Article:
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How to Clean Your Dog's Ears

Some dogs have ears that stay perfectly healthy on their own, but several breeds can be prone to itching, discomfort, and frequent ear infections. Especially if your dog has longer, hanging ears, caring for them might fall on you. Here’s how to recognize problems with your dog’s ears and how to care for them - including some things you should not do.

How to recognize problems with ears

The first step to providing ear care for your dog is recognizing when there is an issue to take care of. To do this, you need a baseline. Get an idea of what your dog’s ears look like (and smell like) when they are healthy. The inside should be light pink in color and not have any inflammation. They should also be relatively odorless. Contrast that to when your dog is due for a cleaning: the skin will start to turn red and become inflamed, and you will probably notice a yeast-like (or just plain bad) smell if you get in too close. Your dog may also yelp or pull away if you gently massage their ears, signifying there’s a problem. Finally, you will probably notice your dog shaking their head to flap their ears much more frequently.

This step is important because overcleaning your dog’s ears can actually be harmful and cause more problems than not cleaning them at all! Wait until you notice they need a cleaning before stepping in.

How to clean a dog’s ears

Cleaning your dog’s ears is actually pretty simple. All you’ll need is a cotton ball or gauze, a handful of treats, a towel, and some ear-cleaning solution. Talk to your vet about the best option for your dog’s ears, but most veterinarians and pet stores will have reputable options. Also, if your dog’s ears look very red or swollen, a trip to the vet is probably a better idea than an in-home cleaning.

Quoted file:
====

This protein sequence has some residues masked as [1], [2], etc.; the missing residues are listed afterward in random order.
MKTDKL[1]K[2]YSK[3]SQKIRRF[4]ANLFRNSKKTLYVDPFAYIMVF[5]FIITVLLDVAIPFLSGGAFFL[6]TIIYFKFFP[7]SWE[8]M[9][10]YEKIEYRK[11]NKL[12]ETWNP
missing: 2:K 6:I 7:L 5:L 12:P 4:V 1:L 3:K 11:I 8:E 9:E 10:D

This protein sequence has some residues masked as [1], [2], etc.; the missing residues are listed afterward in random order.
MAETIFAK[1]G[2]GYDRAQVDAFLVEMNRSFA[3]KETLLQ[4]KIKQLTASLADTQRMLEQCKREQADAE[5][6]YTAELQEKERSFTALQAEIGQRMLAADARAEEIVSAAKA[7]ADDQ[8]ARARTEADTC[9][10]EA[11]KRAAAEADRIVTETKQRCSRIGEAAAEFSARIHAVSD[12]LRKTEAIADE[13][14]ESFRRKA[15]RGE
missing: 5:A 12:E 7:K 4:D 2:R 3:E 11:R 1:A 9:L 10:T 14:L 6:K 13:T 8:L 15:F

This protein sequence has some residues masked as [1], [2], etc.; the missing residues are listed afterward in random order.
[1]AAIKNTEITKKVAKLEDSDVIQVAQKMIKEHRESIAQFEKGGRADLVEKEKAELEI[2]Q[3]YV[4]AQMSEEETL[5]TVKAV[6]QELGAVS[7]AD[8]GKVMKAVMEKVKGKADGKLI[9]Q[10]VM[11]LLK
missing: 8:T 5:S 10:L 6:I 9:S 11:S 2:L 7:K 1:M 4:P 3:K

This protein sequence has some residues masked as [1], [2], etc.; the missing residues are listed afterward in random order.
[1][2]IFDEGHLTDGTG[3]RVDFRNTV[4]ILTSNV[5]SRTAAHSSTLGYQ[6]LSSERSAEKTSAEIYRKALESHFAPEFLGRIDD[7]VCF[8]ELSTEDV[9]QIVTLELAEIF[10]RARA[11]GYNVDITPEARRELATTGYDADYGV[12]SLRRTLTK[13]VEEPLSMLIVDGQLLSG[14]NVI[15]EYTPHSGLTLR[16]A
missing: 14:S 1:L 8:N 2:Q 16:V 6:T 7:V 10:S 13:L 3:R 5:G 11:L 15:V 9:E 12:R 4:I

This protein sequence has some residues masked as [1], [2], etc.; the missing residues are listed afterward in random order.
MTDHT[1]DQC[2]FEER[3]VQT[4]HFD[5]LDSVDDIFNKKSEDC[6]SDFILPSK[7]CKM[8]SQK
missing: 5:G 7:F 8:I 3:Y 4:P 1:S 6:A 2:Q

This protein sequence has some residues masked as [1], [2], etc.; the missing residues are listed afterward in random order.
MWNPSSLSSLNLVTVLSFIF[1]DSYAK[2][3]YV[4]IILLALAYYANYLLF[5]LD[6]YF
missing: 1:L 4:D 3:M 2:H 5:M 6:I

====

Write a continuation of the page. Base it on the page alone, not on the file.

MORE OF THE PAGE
To clean, lift your dog’s ear so the flap doesn’t hang over the outside. Fill the ear canal with cleaning solution (try not to touch their ear with the bottle to avoid spreading bacteria), then lightly massage the base of the ear for about thirty seconds. Before taking your hand away, hold the towel over their ears and let your dog shake. Ear cleaning can be… messy, so the towel is important. Finally, use the cotton or gauze to wipe the inside of their ear and get it as dry as possible.

That’s all there is to it. Reward your very good dog with their favorite treat or toy.

Common misconceptions

A few things to keep in mind:

  • Don’t use a cotton swab, like a Q-Tip. This can cause damage to your dog’s ear or cause blockages by pushing things further into their ears.

  • If you suspect an infection has set in, take your dog to the vet. You don’t want to clean completely healthy ears, but you also won’t be able to do a lot if your dog’s ear has gotten bad.

  • Don’t use hydrogen peroxide. Your dog’s ears are very sensitive, and this solution can cause irritations.

Like many things affecting our health, a little bit of prevention goes a long way. Keep on top cleaning your dog’s ears and keep your pooch healthy and happy. For more tips on keeping your dog in tip-top shape, head to the Bio-nihilator website, and make sure to keep a steady supply on hand to take care of any little accidents in your home.

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